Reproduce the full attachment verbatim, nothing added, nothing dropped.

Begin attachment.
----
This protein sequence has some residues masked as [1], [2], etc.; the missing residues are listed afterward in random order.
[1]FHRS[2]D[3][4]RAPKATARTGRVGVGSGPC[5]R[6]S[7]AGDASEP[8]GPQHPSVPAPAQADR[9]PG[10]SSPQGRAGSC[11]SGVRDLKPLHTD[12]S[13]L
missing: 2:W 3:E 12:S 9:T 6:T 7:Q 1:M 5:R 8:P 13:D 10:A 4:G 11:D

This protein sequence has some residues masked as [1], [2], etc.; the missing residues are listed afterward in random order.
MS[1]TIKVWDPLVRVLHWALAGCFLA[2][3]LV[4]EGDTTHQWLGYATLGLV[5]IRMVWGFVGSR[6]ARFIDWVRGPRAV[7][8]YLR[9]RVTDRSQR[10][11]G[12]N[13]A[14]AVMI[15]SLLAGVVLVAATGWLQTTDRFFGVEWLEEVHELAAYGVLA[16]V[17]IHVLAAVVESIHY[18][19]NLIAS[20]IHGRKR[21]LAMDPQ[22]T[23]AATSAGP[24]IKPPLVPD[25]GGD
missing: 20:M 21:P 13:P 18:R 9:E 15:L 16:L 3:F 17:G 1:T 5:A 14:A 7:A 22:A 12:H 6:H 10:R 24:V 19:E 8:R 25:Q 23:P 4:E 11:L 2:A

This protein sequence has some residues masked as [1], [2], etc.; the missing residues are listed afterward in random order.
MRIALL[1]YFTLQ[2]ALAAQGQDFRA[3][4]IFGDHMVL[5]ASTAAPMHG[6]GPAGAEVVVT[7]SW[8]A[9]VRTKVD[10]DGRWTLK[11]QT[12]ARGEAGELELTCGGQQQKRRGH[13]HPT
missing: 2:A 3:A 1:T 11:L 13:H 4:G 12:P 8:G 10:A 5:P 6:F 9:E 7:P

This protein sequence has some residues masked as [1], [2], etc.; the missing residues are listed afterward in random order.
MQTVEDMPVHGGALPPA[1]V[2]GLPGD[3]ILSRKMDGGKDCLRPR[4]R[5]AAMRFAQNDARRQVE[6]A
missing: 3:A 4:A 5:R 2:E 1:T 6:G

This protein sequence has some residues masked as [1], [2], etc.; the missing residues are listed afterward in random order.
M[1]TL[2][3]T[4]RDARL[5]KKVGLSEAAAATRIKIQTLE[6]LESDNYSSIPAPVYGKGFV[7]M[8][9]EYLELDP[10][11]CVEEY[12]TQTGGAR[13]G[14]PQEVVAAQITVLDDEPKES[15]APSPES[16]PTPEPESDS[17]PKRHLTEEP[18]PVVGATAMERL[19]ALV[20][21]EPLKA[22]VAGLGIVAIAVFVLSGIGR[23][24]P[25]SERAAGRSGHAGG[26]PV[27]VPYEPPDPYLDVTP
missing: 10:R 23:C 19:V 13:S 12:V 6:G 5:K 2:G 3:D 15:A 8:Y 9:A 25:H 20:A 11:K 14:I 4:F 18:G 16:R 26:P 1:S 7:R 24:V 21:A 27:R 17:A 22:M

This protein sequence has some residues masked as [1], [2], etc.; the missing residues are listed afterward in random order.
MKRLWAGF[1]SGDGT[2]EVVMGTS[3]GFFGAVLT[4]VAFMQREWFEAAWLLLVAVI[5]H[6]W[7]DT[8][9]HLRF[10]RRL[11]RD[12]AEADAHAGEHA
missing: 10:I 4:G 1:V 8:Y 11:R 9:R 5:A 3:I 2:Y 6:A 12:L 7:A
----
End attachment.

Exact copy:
This protein sequence has some residues masked as [1], [2], etc.; the missing residues are listed afterward in random order.
[1]FHRS[2]D[3][4]RAPKATARTGRVGVGSGPC[5]R[6]S[7]AGDASEP[8]GPQHPSVPAPAQADR[9]PG[10]SSPQGRAGSC[11]SGVRDLKPLHTD[12]S[13]L
missing: 2:W 3:E 12:S 9:T 6:T 7:Q 1:M 5:R 8:P 13:D 10:A 4:G 11:D

This protein sequence has some residues masked as [1], [2], etc.; the missing residues are listed afterward in random order.
MS[1]TIKVWDPLVRVLHWALAGCFLA[2][3]LV[4]EGDTTHQWLGYATLGLV[5]IRMVWGFVGSR[6]ARFIDWVRGPRAV[7][8]YLR[9]RVTDRSQR[10][11]G[12]N[13]A[14]AVMI[15]SLLAGVVLVAATGWLQTTDRFFGVEWLEEVHELAAYGVLA[16]V[17]IHVLAAVVESIHY[18][19]NLIAS[20]IHGRKR[21]LAMDPQ[22]T[23]AATSAGP[24]IKPPLVPD[25]GGD
missing: 20:M 21:P 13:P 18:R 9:E 15:L 16:L 3:F 17:G 1:T 5:A 14:A 7:A 22:A 12:H 6:H 10:R 24:V 19:E 8:R 25:Q 23:P 4:E 11:L 2:A

This protein sequence has some residues masked as [1], [2], etc.; the missing residues are listed afterward in random order.
MRIALL[1]YFTLQ[2]ALAAQGQDFRA[3][4]IFGDHMVL[5]ASTAAPMHG[6]GPAGAEVVVT[7]SW[8]A[9]VRTKVD[10]DGRWTLK[11]QT[12]ARGEAGELELTCGGQQQKRRGH[13]HPT
missing: 2:A 3:A 1:T 11:L 13:H 4:G 12:P 8:G 10:A 5:P 6:F 9:E 7:P

This protein sequence has some residues masked as [1], [2], etc.; the missing residues are listed afterward in random order.
MQTVEDMPVHGGALPPA[1]V[2]GLPGD[3]ILSRKMDGGKDCLRPR[4]R[5]AAMRFAQNDARRQVE[6]A
missing: 3:A 4:A 5:R 2:E 1:T 6:G

This protein sequence has some residues masked as [1], [2], etc.; the missing residues are listed afterward in random order.
M[1]TL[2][3]T[4]RDARL[5]KKVGLSEAAAATRIKIQTLE[6]LESDNYSSIPAPVYGKGFV[7]M[8][9]EYLELDP[10][11]CVEEY[12]TQTGGAR[13]G[14]PQEVVAAQITVLDDEPKES[15]APSPES[16]PTPEPESDS[17]PKRHLTEEP[18]PVVGATAMERL[19]ALV[20][21]EPLKA[22]VAGLGIVAIAVFVLSGIGR[23][24]P[25]SERAAGRSGHAGG[26]PV[27]VPYEPPDPYLDVTP
missing: 10:R 23:C 19:V 13:S 12:V 6:G 5:K 2:G 3:D 15:A 8:Y 9:A 25:H 20:A 11:K 14:I 4:F 18:G 16:R 26:P 1:S 7:R 24:V 21:A 27:R 17:A 22:M

This protein sequence has some residues masked as [1], [2], etc.; the missing residues are listed afterward in random order.
MKRLWAGF[1]SGDGT[2]EVVMGTS[3]GFFGAVLT[4]VAFMQREWFEAAWLLLVAVI[5]H[6]W[7]DT[8][9]HLRF[10]RRL[11]RD[12]AEADAHAGEHA
missing: 10:I 4:G 1:V 8:Y 11:R 9:R 5:A 3:I 2:Y 6:A 12:L 7:A